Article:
A member has reported a serious injury incident which took place recently during planned ‘routine’ crane maintenance operations onboard a third party vessel.
Access to the crane cab level was via a stairway from the main deck, leading to a vertical ladder which then gave access to the upper crane platform. At the time of the incident, ‘routine’ planned maintenance was being carried out on the crane winch pumps on the upper crane cab level, as shown below:
A crew member was carrying out ‘routine’ maintenance on the upper crane platform, checking gearbox and pump oil levels, of which there were twelve to be checked. The oil check involved manually removing a plug. The crew members’ gloves and boot soles became contaminated with hydraulic oil and, when descending the vertical ladder, the crew member slipped on the ladder rungs and fell approximately two metres to the crane cab platform below. During the fall the crew member’s left leg became trapped in one of the lower rungs, causing injury.
Following immediate assistance from the onboard medic and consultation with medical advisers, the crew member was medevaced ashore. It was later confirmed that the person had suffered a fracture of the left tibia.
Working on the upper crane platform was considered to be a ‘routine’ activity and consequently there were no permit to work (PTW) or other working at height (WAH) controls in place.
There were no task procedures in place for the activity and the method of checking the oil levels by removing a plug to bleed the oil was deemed to be unacceptable. Hazards and controls were not properly identified.
The task was seen purely as ‘routine’ maintenance and there was an unchallenged acceptance of the method of carrying it out.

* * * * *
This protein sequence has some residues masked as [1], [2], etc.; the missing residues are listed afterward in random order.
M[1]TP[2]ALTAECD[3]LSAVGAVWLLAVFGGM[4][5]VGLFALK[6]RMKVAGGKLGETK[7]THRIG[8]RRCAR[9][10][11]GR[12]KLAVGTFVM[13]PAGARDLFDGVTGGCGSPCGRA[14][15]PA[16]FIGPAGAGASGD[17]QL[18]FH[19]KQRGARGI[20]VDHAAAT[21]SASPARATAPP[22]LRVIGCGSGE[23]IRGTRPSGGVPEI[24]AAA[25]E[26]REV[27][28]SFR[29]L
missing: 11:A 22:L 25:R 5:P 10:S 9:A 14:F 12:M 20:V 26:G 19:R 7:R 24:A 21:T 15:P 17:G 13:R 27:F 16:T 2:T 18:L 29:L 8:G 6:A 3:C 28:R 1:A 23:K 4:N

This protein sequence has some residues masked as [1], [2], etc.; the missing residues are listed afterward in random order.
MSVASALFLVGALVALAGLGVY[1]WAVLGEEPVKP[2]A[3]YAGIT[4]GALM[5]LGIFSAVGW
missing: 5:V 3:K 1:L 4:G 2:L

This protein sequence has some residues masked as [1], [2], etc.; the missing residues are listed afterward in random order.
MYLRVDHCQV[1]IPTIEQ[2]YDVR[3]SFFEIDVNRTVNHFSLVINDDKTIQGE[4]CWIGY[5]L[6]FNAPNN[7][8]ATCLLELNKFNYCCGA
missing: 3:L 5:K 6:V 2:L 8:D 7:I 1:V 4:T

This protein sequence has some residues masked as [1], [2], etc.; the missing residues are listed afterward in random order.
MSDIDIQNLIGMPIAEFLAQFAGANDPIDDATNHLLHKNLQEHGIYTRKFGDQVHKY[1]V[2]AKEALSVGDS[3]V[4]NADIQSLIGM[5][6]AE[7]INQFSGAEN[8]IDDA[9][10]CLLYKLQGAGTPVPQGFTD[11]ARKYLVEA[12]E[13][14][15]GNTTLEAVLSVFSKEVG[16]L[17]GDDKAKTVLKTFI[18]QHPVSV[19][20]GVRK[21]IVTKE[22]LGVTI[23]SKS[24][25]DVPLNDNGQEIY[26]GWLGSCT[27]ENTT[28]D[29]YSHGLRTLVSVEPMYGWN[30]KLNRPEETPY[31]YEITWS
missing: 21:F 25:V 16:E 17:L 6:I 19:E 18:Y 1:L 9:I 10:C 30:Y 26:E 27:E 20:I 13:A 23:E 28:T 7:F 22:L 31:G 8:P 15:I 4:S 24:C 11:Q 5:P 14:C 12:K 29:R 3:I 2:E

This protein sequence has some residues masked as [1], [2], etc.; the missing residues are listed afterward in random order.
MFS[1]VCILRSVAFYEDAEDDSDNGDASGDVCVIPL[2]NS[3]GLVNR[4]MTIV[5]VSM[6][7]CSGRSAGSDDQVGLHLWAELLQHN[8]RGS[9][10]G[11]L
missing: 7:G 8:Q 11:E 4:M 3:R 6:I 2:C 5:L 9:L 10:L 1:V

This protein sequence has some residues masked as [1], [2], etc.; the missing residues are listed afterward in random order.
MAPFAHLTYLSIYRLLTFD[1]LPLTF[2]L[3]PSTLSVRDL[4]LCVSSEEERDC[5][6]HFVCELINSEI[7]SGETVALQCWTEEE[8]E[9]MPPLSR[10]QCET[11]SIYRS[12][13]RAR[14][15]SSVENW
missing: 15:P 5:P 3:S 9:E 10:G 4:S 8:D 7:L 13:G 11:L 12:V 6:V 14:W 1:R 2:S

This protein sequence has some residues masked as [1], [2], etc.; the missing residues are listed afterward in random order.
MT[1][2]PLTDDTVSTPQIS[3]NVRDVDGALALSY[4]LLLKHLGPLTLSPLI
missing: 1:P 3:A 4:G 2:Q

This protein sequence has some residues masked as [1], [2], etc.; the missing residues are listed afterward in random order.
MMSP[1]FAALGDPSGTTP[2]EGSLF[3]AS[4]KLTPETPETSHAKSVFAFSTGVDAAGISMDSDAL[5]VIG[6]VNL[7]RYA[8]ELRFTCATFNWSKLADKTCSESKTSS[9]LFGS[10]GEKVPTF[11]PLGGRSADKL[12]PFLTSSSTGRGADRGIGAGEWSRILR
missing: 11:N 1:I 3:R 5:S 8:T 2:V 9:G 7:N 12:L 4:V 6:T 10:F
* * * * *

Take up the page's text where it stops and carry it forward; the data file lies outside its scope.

Perception and awareness of the potential risk involved in this task was low. There was:
- no risk assessment in place;
- no toolbox talk held prior to the job;
- lack of active supervision.
A ladder access survey did not fully recognise the potential risks around safe access/egress from the upper crane platform. The design of the vertical ladder and its location/position was considered to be inadequate and unsuitable:
- ‘Backscratcher’ was considered to be ineffective and did not provide adequate fall protection;
- there was no suitable handrail fitted;
- there was no anti-slip to the ladder rungs;
- the ladder’s position relative to the upper crane platform meant that it was only possible to step on to it in a ‘backwards’ position.
This incident clearly had the potential for much more serious consequences and was classified as a HIPO (high potential event). The investigation revealed a number of key learning points which should be shared by IMCA member’s to raise awareness and help eliminate any similar incidents in the future.
- ‘routine’ planned maintenance activities should be reviewed to assess if there are any similar ones which may fall under the WAH category and should include a PTW;
- Risk assessments should be in place and be reviewed for ‘routine’ tasks;
- Vessel supervisory staff should actively involve themselves in toolbox talks for marine ‘routine’ activities and ensure that, where appropriate, they are recorded;
- The design and location/position of the existing ladders should be reviewed to ensure/improve safe access/egress.
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